I've seen people make the weirdest statements about what does and doesn't matter - stuff like "Well, if you ignore the spelling and grammar stuff, the characters being OOC, and the plot, it's a good story." Particularly in fanfiction, I think a significant percentage of the readers are in it for a certain kind of emotional fix (especially a shippy fix), and any story that delivers that is good, and any story that messes with the fix is bad.

It creeps me out and is part of the reason I'm bad at coping with larger fandom communities - everything is hyper-labeled and sorted into factions and ships and ultra-categorized, and I'm left going "But I don't want to write a tidy little easily-labeled emotional-fix story! I want to write something complicated and interesting and possibly even something new!" and feeling like I don't belong.
30th-Dec-2010 11:39 am (UTC)
First of all, I apologise - I’m going to railroad all your generalizations and just assume we’re talking about LoM and the Scorpion fiasco. :P

I think there should only ever be sequels if there's a necessity for them
Hee, Ashes. Yes, it is a story in its own right, yes you could say there’s a necessity because there’s an audience. Valid continuation of the first? A2A 3x08? Erm…

I don't believe in selling out your vision for money alone.
This is where I (foolishly) attempt to psychoanalyse MG for the reasons WHY ON EARTH he let Scorpion happen. Thing is I don’t really see him as a money-driven person, possibly because I’m naïve, but I find it more likely he doesn’t want to stop playing with these characters that he’s created, hence novels. But if that’s the case, why not write the tie-in stories himself? Family loyalty means he lets his brainchild go to hell like that?

I do worry about all the apparent Annie-hate, though. MG kills her off, TG spends the whole time refusing to acknowledge her as a member of the human race. I THOUGHT LoM was supposed to be an ironic take on the way people’s attitudes have evolved, and, one hopes, improved with time, so that what you get in LoM is not just some rose-tinted nostalgia but a more rounded, realistic piece of social commentary.

I really, really hope Gene isn’t meant to be a vehicle for the writers to say all those things they’ve always wanted to say but never had an excuse to do so before. The Gene in the show I understood, wasn't saying those things because he truly believed them, but because it was how people expected him to behave, like with Nelson and his accent. He was complex, he had reasons for doing what he did, but he also had his moments of complete darkness which I'm still not comfortable with (questioning morality, yay!). I didn't think it was meant to be "Here's an out-and-out bigot, let's give him layers and make him lovable as a means to oppose the nanny state".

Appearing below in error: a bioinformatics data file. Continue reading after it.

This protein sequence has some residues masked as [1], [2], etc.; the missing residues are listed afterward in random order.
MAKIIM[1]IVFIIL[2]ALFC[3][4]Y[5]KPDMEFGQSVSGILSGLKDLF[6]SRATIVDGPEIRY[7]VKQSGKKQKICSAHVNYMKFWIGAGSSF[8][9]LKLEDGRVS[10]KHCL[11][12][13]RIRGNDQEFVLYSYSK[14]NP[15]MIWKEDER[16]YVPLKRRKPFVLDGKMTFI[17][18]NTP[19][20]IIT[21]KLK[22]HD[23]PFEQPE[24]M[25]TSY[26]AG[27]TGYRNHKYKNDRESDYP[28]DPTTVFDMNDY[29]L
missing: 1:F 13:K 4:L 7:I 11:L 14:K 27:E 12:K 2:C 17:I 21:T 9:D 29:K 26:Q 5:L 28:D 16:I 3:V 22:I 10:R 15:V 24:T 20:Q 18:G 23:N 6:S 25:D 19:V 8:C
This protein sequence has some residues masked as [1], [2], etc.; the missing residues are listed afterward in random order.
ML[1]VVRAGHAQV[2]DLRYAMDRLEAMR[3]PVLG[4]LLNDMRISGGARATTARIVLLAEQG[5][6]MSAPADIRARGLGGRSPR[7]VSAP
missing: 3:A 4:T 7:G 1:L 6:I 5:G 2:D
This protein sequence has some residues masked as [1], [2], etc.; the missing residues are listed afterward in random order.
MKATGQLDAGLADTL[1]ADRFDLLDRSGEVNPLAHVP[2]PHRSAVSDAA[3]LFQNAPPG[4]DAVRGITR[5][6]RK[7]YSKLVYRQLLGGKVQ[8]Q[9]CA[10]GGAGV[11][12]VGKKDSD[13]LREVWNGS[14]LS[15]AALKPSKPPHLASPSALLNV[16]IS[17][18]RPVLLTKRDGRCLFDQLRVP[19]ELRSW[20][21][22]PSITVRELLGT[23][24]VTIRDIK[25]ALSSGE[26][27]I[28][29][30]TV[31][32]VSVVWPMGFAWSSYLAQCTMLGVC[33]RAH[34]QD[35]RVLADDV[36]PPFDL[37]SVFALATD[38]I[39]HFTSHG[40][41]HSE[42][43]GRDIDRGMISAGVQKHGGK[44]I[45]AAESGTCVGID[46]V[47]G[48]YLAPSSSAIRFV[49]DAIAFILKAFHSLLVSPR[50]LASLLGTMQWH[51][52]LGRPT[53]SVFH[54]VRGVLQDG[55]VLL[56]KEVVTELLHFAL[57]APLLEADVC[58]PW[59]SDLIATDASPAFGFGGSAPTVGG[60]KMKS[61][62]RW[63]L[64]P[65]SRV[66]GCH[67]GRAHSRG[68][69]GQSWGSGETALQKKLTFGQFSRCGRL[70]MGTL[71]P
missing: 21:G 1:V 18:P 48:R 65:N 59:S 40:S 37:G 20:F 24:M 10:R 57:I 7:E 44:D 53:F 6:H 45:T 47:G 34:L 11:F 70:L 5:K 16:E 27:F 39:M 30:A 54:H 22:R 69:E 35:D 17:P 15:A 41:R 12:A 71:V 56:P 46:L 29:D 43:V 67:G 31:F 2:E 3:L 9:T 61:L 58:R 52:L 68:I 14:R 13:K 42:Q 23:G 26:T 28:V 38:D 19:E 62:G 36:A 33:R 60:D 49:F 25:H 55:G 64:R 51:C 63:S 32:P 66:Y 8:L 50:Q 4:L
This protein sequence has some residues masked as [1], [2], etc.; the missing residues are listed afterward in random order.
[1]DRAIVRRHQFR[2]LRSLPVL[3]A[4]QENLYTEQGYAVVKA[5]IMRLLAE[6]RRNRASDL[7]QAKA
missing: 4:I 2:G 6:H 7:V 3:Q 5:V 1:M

And Sam! Sam, too, was a really crucially important factor in keeping the balance right. As long as he's there yelling "You really think you can say what the bloody hell you like, don't you?" and keeping Gene in check, LoM isn't a celebration of bigotry. Which is why Sam's attitude in Scorpion of passive sexism (meh, she can handle it) really just MAKES NO SENSE. That's not our Sam. It's not LoM. Gene's a cardboard cutout gun-toting thug with no layers whatsoever, and yet we're still supposed to treat him like a hero, like a god? (Punching brick walls down, WTF?)

LoM found the right balance, a lot of the time. It appealed to a wider audience than just men in their forties/fifties longing for the good old days when they could drink and smoke and swear with self-righteous abandon. Whatever their writerly intentions, my only explanation for Scorpion is that Monastic forgot about their diverse audience entirely.

Phew. I think that was a rant. :P

I just don't understand why you wouldn't want to do something well
THIS. This so much. People should always want to be better. Probably not to the point where you kill yourself with perfectionism, but yes. However, I don’t think we want writers running ‘round thinking they’re gods, or trying to be gods. *g*
30th-Dec-2010 01:43 pm (UTC)
First of all, I apologise - I’m going to railroad all your generalizations and just assume we’re talking about LoM and the Scorpion fiasco. :P

I wrote about that the other day. This is all completely general!

... okay, okay, you got me. I'll admit this was inspired by my crushing disappointment about that. I can't help it.

The thing is, last week, I was trying to make a claim that it wasn't all about the money for MG --- and then this story with the Daily Fail happened, and I can't think of any other possible explanation, because, WHY? And how? How can someone's critical faculties be so off the mark? If money wasn't a factor, then how?

I agree with everything you say about Gene, Annie and Sam. You make such insightful comments here, you're brilliant, truly. I do not understand it, one little bit. Because it can't have all been Phil Glenister that Gene is the way he is. Gene is fairly horrible in several of Matthew Graham's episodes, it's true, but he isn't only horrible. He is nuanced and grey, and interesting. And as bad as this sounds, at least when Gene was being a dick, he was a funny dick. I don't think MG could have read TG's story and thought, "yes, this is a perfect representation of this character".

However, I don’t think we want writers running ‘round thinking they’re gods, or trying to be gods. *g*